Date: Sunday, May 3, 2015
Session Name: Poster Session B: Bacterial/Fungal/Other Infections
Session Time: 5:30pm-6:30pm
Presentation Time: 5:30pm-6:30pm
Location: Exhibit Hall E
Morbidity and mortality related to Clostridium difficile Infection (CDI) has increased. Adult SOT data have reported risk factors for CDI. We interrogated the epidemiology of CDI to delineate the incidence and risk factors for CDI within an exclusive pediatric SOT cohort.
We performed a retrospective cohort study of all pediatric SOT ≤ 18 years of age at transplant from 1/2010 until 12/2013 (n=202). Demographics, antibiotic usage (cumulative (#days) and intensity (#days on 3+ antibiotic)), transplant details and other potential risk factors were captured from the EHR (EPIC, Madison, WI) and infection surveillance software (VigiLanz, Minneapolis, MN). CDI episode data was collected and compared with matched CDI-negative controls.
The majority was male (117, 58%) and Caucasian (156, 77%). Kidney transplant (85, 42%) was most common followed by liver (76, 38%), heart (34, 17%), and multivisceral/intestine (7, 3%). Age at transplant ranged from 3 weeks to 18 years with a median of 4.7 years and mean of 6.6 years (IQR 1.5 11.2 years).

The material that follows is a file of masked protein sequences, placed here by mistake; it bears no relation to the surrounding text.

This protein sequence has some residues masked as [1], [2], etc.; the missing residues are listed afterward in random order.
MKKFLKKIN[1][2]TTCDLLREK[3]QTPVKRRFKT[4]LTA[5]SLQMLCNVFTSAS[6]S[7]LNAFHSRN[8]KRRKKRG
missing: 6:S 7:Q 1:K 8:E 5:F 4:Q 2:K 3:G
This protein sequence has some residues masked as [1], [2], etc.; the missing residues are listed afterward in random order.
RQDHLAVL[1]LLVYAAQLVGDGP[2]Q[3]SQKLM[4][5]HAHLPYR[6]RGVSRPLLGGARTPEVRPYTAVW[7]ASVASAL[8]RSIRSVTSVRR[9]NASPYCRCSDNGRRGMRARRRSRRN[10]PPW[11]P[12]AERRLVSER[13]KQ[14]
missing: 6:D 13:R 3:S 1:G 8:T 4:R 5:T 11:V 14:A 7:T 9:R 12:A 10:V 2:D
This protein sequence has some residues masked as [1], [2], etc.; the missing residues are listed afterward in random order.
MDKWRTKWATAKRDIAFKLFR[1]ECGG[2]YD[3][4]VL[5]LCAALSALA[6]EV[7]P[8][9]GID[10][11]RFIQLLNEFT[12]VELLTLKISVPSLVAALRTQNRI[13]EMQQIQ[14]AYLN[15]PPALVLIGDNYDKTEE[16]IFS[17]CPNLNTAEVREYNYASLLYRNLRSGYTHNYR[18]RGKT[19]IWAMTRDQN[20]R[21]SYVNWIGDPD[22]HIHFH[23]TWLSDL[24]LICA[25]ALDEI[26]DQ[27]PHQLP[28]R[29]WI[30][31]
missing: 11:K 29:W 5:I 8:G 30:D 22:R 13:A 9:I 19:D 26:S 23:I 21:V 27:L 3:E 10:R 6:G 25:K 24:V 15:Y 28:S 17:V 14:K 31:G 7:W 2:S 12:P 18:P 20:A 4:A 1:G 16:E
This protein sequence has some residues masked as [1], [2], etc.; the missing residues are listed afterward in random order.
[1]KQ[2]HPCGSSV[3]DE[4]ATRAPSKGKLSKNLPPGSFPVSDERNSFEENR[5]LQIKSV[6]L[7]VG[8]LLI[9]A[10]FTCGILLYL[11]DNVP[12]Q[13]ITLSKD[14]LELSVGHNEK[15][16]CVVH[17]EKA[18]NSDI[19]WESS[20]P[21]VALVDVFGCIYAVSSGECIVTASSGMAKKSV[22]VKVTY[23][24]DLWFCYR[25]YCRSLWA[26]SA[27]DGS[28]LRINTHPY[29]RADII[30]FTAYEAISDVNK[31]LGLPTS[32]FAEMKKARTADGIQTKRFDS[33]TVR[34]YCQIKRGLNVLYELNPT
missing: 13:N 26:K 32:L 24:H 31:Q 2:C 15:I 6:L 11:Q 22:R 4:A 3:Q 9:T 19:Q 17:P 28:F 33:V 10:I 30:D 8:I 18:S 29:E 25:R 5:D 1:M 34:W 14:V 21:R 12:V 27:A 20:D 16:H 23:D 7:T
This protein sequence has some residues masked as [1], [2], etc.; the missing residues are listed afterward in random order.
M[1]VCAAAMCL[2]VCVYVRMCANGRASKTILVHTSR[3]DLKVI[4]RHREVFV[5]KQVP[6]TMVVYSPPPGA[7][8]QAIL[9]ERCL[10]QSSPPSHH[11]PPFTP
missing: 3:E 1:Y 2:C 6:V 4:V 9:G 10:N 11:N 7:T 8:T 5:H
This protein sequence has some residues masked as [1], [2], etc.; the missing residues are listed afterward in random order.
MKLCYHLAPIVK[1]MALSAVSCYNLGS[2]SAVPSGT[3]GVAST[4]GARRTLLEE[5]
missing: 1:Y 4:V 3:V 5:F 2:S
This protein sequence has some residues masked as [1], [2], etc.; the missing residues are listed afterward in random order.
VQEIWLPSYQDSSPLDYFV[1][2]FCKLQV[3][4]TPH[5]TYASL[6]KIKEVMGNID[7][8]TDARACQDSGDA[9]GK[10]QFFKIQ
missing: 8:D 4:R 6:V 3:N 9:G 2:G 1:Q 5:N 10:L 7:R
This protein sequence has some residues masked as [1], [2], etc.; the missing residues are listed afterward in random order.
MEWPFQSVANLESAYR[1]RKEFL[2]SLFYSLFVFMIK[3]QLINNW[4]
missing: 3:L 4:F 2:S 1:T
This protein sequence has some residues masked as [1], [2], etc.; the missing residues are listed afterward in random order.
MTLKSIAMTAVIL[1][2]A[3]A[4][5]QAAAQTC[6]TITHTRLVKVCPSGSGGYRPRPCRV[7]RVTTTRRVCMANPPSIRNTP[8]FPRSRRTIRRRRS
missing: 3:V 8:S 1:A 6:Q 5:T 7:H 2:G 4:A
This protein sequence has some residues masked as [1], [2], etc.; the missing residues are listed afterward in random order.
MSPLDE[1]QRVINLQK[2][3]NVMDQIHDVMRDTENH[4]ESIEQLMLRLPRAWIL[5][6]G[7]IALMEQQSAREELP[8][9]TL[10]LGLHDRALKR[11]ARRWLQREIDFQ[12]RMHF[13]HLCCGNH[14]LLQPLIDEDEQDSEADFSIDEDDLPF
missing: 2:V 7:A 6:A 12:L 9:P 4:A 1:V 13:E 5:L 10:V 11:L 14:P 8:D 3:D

Of the 202 patients, 104 symptomatic SOT had at least one test for CDI. 25 patients were positive at least once. Most testing occurred by 60 days post-transplant (mean 170 days, median 48 days, IQR 3-327days). First negative tests occurred earlier (mean 127 days, median 28 days, IQR 10-108 days) compared to the 25 patients with first positive tests (mean 243 days, median 109 days IQR 33-379 days). In univariable analyses, age, sex, ethnicity, obesity, and CNI choice were not associated with CDI. Liver recipients were more likely to have CDI compared to kidney/heart recipients (18.4% liver, 4.7% kidney, 8.8% heart p<0.01).
20 CDI subjects were matched to controls. Neither recent hospitalization nor antibiotic use or intensity (within 90, 30 or 14 days) was associated with CDI. Acid-blockade was protective (RR 0.13, 95% CI 0.02-0.78).
Pediatric liver recipients were at increased risk of CDI. Unlike adult studies, antibiotic use and hospitalization were not associated with increased CDI risk and acid-blockade was protective. Additional evaluation of CDI risk in pediatric SOT is necessary with these noted differences from adult data.
|Positive CDI Test||Negative CDI Test||Not Tested|
To cite this abstract in AMA style:Danziger-Isakov L, Ciricillo J, Blum S, Kim M-O, Liu C, Paulsen G, Courter J, Haslam D. Incidence and Risks Associated With Clostridium Difficile Infection in the Pediatric Solid Organ Transplantation Population: A Single-Center Retrospective Review [abstract]. Am J Transplant. 2015; 15 (suppl 3). https://atcmeetingabstracts.com/abstract/incidence-and-risks-associated-with-clostridium-difficile-infection-in-the-pediatric-solid-organ-transplantation-population-a-single-center-retrospective-review/. Accessed July 4, 2020.
« Back to 2015 American Transplant Congress